This nation is already in crisis over government in partnership with business. Govt must retain over sight controls and authority to investigatie and bring to justice any crimes or civil wrongs committed. This has not been going on for several years especially at HHS and other agencies and one reason most think " governemnt is not working" for IT  ISN'T WORKING FOR ITS NOT,  Few have any idea what is gong on inside the partners of the govt and Congress never seems to ask them to testify who can really answer the questions.   Our very lives have been adversely affected in many ways. Business can help out, advise,  and be fairly compensated, but we have come close to some international cabals overthrowing the govt and become the  ones in control and its not working out too well.     Of course the health insurace exchange has had crashes and porblems for there are too many illegal offline systems being used inside the partners of the govt now and for over a decade and no one at HHS has been allowed to investigate although we presented the evidence of horrendous illegal things and thefts going on by some of the partners. Its still going on and more money is being thrown at the problem instead of doing the criminal investigations and shutting down what one Ast US attorney called the biggest ricco case in the history of USA and  they could do nothing as there was no Federal law enforccment to investigate and refer anyone for prosecution.  This was verified many times over including  with the person assigned in the US Justice dept. as Congress had their 'hands tied' with no money to spend to shut down real crimes. Yet, nothing is done and Congress does not make sure real oversite is done as there have not been real internal audit controls for 20 years when the  main enforcement laws were suspended back in 1994.  and the same partners are running agency after agency now and at the state and local areas. too.  Ethical companies find it much harder to compete in such a corrupted climate and the taxpayers  precious monies is gone and the items it was to be used for?  PARTNERSHIPS DO NOT WORK. GOVT CONTRACTS WITH OVERSITE AND ACCOUNTABILITY FOR ACTIONS HAVE A PURPOSE.  Linda Joy Adams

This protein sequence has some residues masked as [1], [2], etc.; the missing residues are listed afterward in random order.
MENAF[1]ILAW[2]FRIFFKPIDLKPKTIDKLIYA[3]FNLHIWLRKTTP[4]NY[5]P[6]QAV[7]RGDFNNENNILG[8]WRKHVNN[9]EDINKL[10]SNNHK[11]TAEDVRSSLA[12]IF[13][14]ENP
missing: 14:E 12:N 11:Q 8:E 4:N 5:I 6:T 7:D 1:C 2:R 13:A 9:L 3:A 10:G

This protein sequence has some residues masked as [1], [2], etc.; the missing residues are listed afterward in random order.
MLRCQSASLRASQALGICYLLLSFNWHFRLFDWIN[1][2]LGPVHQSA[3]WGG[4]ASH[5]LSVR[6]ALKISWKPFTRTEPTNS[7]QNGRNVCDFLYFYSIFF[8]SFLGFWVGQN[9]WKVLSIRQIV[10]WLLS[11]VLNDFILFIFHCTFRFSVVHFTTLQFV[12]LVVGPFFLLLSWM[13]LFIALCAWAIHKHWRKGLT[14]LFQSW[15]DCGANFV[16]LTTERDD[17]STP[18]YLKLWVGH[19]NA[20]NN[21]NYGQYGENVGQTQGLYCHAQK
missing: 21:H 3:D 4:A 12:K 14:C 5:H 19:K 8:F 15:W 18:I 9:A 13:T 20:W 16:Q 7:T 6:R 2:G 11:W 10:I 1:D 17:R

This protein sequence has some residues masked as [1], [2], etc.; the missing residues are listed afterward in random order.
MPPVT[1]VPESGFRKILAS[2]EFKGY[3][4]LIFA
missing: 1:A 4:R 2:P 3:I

soozyg
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soozyg,
User Rank: Ninja
9/5/2014 | 1:11:14 PM
Re: Hillary on privacy pitfalls?